Today, business is inherently more complex than it has ever been.
Yves Morieux, senior partner at strategy consultancy Boston Consulting Group, has developed an index to show how business complexity has increased sixfold during the past 60 years alone. Organizational complexity — number of procedures, structures, processes, systems, vertical layers and decision approvals — increased by a factor of 35.
To learn fast, you must be interested in people and ideas, not just yourself. “Be savvy, flexible, learn from mistakes and collaborate with well-connected people,” wrote Shane Snow, the author of “Smartcuts: How Hackers, Innovators, and Icons Accelerate Success.” Those who learn fast build diverse knowledge pools and tap into the wisdom of mentors to raise their game. They are fast learners for whom questioning, thinking and growing is the norm.
Here are five ways to learn more, faster.
- Leaders are readers. If you can learn to read, you can read to learn. What’s on your reading list? Bill Gates, Warren Buffett and Richard Branson are all prolific readers. Reading builds cognitive skills, problem solving and even creativity — all of which are essential in a fast-changing world. It can also provide new insights and fresh perspectives that help fuel your talent’s growth. Try the getAbstract app. It provides five-page executive summaries of books and is a favored learning tool among senior learning executives.
- Never eat alone. When’s the last time you had lunch with someone and learned something new? To learn fast, you must build up networks of thinkers and doers who you can tap during your career. Networks give you access, insight and influence. Likewise, if you’re not connected to the right minds it’s much more difficult to learn. You become an outsider. The com community knows that learning occurs when humans connect and exchange ideas. It was founded on the belief that “your success requires the aid of others.” A host and nine others will meet for an informal dinner to mingle, discuss challenges, and share experiences. It already has a network of more than 3,500 members in 33 cities and is leading the way with a more intelligent approach to networking.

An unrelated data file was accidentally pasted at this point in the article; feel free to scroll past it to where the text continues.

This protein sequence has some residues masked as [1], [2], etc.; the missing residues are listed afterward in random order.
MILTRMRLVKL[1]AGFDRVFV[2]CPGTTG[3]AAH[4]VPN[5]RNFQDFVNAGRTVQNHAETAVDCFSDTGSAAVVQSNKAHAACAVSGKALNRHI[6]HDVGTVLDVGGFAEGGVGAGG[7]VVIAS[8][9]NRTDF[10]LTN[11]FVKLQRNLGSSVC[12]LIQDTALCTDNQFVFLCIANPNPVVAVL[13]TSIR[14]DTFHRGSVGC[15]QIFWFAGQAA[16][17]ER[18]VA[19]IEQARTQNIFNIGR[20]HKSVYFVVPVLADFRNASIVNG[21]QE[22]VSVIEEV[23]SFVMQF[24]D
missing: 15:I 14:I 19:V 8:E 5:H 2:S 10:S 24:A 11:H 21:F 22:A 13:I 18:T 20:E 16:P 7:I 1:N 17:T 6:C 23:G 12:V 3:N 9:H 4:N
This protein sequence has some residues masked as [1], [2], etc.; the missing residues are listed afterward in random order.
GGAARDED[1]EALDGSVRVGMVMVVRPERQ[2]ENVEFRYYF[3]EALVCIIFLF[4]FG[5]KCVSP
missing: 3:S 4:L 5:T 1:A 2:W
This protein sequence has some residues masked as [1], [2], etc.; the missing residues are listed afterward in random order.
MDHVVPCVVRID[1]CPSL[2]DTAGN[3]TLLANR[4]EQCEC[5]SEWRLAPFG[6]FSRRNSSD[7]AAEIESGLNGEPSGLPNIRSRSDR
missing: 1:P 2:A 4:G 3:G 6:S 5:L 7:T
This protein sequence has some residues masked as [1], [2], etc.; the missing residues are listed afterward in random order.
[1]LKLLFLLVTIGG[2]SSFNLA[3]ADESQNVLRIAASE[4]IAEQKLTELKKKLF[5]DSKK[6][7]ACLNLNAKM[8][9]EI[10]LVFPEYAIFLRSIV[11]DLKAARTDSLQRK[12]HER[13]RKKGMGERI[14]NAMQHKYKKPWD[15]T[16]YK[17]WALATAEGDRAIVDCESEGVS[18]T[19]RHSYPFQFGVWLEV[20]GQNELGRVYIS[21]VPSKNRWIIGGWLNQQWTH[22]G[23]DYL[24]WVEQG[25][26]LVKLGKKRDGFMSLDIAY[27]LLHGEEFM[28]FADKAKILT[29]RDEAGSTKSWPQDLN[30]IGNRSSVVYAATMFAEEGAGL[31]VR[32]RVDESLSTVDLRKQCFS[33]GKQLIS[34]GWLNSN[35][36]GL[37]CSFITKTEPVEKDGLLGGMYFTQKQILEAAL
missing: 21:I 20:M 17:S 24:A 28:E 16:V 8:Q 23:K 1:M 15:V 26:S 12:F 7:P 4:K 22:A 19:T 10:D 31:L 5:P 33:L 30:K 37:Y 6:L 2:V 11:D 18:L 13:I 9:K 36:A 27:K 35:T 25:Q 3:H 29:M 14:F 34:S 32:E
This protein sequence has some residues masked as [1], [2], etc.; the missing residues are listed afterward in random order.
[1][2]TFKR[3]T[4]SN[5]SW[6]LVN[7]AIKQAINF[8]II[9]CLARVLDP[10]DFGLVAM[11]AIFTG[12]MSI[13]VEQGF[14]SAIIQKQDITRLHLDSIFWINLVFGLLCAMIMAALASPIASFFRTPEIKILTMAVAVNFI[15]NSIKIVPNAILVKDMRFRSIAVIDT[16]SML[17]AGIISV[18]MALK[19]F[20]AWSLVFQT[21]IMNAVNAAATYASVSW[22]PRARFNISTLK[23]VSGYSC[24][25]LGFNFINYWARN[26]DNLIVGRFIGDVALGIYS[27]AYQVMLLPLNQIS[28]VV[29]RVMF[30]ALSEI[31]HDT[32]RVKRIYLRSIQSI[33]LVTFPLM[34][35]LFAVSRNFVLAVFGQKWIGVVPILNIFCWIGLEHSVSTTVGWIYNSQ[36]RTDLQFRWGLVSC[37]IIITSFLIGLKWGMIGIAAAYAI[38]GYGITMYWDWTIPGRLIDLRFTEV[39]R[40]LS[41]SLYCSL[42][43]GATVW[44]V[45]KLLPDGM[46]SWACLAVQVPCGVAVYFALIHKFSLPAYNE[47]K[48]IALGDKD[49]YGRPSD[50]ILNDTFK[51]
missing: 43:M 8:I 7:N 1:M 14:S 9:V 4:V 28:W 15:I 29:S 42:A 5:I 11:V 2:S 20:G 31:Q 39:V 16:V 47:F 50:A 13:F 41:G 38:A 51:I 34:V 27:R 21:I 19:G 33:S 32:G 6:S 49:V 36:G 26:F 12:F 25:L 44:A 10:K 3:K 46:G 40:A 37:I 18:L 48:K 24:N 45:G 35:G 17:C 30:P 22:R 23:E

- Get a mentor to raise your game. Why learn from your own mistakes when you can learn from someone elses? Good mentors can raise your game, improve skills and open doors to fast-track your learning career. In simple terms, a mentor is like a critical friend with life experience. It’s a respected person who’s probably achieved a high level of professional success in their field and is a role model who will guide you on your career journey. We all need a gentle push sometimes to try harder and think bigger. It’s all too easy to end up listening to the little man, that voice in your head that says, I’m not good enough, I can’t do it and it won’t work. The fancy term for this state of mind is “self-imposter syndrome,” and it can derail your career prospects faster than the blink of an eye.
- Fail fast. Learning by doing is probably the most powerful way to grow. You are bound to fail occasionally. In failure are life’s little secrets. For instance, you can’t learn to ride a bike by reading how to ride one. The inventor, James Dyson produced more than 5,000 failed prototypes before he invented his bestselling Dyson air vacuum. Embrace failure as your biggest teacher. It’s a vital part of the process of growing as a human being. A real failure is when you make a mistake and don’t fix it quickly and start over. The formula for success isn’t a mystery. It’s a conscious choice to learn from failure. Each wrong choice builds character and strengthens your mindset for the next challenge.
- Make your own luck. Luck is a skill that can be developed. It’s about a flexibility of mind and a willingness to listen to your heart and trust your gut. Take advantage of chance occurrences, break the weekly routine, and once in a while have the courage to let go. The world is full of opportunity if you’re prepared to embrace it. Tina Seelig, executive director of the Stanford Technology Ventures program and author of “What I Wish I Knew When I Was 20,” writes: “Lucky people don’t just pay attention to the world around them and meet interesting individuals — they also find unusual ways to use and recombine their knowledge and experiences. Most people have remarkable resources at their fingertips, but never figure out how to leverage them. However, lucky people appreciate the value of their knowledge and their network, and tap into their goldmines as needed.”
To thrive in the age of disruption, adopt a beginner’s mindset, and never stop learning.
Terence Mauri is the author of “The Leader’s Mindset: How To Win In The Age of Disruption.” To comment, email editor@CLOmedia.com.